DWP will look at two specific things when carrying out benefits investigations

A man with a magnifying glass looking at a document
The DWP has explained what it will look for during investigations -Credit:Getty Images

The Department for Work and Pensions (DWP) has outlined two primary factors they will scrutinise when bestowed with new powers to inspect bank accounts in benefits investigations. According to the DWP, the aim is to minimise the instances of fraud, debt, and errors in the benefits system through these powers.

Under this plan referred to as "Third Party Data Gathering" investigators will have the ability to examine a claimant's bank records and other "data sharing" authorities. The DWP will rely on third parties like banks to provide crucial information that could indicate a claimant fails to meet the eligibility criteria for the benefit they receive, such as possessing excessive savings.

Existing Universal Credit rules exclude those with more than £16,000 in funds, savings, and investments, a limit which the DWP emphasises will remain their "main priority". They will also oversee if recipients reside abroad longer than permitted by regulations.

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An amendment to the current bill now journeying to the House of Lords mandates banks to monitor customers receiving these benefits and report to the DWP if an account exceeds the capital threshold or is used overseas past four weeks, reports Wales Online.

The DWP has moved to reassure the public that new measures will only provide "limited and relevant" information to detect improper benefit payments, without allowing access to individuals' bank accounts or monitoring spending habits. Previously, the DWP announced plans to oversee transactions from the UK's leading 15 banks, covering 97% of benefit claimants' accounts, including major names such as the Bank of Scotland, Barclays, Halifax, HSBC, NatWest, Santander, and TSB.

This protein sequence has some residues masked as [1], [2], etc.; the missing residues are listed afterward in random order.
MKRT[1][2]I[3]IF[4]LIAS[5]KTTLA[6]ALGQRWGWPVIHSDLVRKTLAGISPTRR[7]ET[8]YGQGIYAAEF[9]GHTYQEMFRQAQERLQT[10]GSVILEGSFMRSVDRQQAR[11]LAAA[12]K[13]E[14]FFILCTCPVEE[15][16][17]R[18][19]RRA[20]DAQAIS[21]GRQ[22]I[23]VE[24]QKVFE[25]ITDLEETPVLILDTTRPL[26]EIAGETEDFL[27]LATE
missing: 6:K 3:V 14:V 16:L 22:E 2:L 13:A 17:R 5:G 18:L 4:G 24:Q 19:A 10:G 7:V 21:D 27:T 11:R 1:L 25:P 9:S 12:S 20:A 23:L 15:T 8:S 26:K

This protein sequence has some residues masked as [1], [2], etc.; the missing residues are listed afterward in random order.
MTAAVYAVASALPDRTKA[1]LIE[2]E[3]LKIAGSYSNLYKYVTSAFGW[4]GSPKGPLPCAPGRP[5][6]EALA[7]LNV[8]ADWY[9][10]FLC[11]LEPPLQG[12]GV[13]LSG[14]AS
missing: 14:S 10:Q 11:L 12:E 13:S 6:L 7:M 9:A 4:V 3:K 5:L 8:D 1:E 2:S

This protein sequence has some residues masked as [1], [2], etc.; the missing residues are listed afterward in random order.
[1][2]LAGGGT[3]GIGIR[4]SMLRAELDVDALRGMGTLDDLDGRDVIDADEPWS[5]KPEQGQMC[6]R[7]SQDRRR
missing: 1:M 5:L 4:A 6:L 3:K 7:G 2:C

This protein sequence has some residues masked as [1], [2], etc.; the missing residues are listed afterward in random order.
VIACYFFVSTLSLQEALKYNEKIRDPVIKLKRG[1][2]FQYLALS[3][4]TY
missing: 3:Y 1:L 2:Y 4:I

The DWP has clarified that each case flagged will undergo standard investigation procedures, with no automatic penalties. In a recent assessment document, the department confirmed that decisions would not be made solely on data, emphasising the importance of considering claimants' potential vulnerabilities and ensuring responsible use of automation.

The document stated: "[This] measure can potentially include vulnerable people, [and] these areas will be explored further in the equality impact assessment. We are clear, however, that no automatic decisions will be made based on data alone, and DWP staff will follow the usual business processes when looking into any cases, taking account of circumstances and wider vulnerabilities before deciding on a course of action."

Despite these assurances, campaign groups continue to express concern, criticising the DWP for seemingly treating means-tested benefit recipients as "criminal by default".

Silkie Carlo, director for Big Brother Watch, expressed her concerns: "Such proposals do away with the long-standing democratic principle in Britain that state surveillance should follow suspicion rather than vice versa. It would be dangerous for everyone if the government reverses this presumption of innocence. This level of financial intrusion and monitoring affecting millions of people is highly likely to result in serious mistakes and sets an incredibly dangerous precedent."

A spokesperson for DWP reassured that these measures are aimed at areas where fraud and error are most prevalent, such as Universal Credit, and clarified: "These changes will not allow DWP direct access to bank accounts, but will require third parties to share data signalling fraud with us so it can be considered further. It will also help identify people who have made a genuine mistake with their claim, preventing them from potential debts."

The plans were initially introduced in the 2022 policy paper on "Fighting Fraud in the Welfare System".

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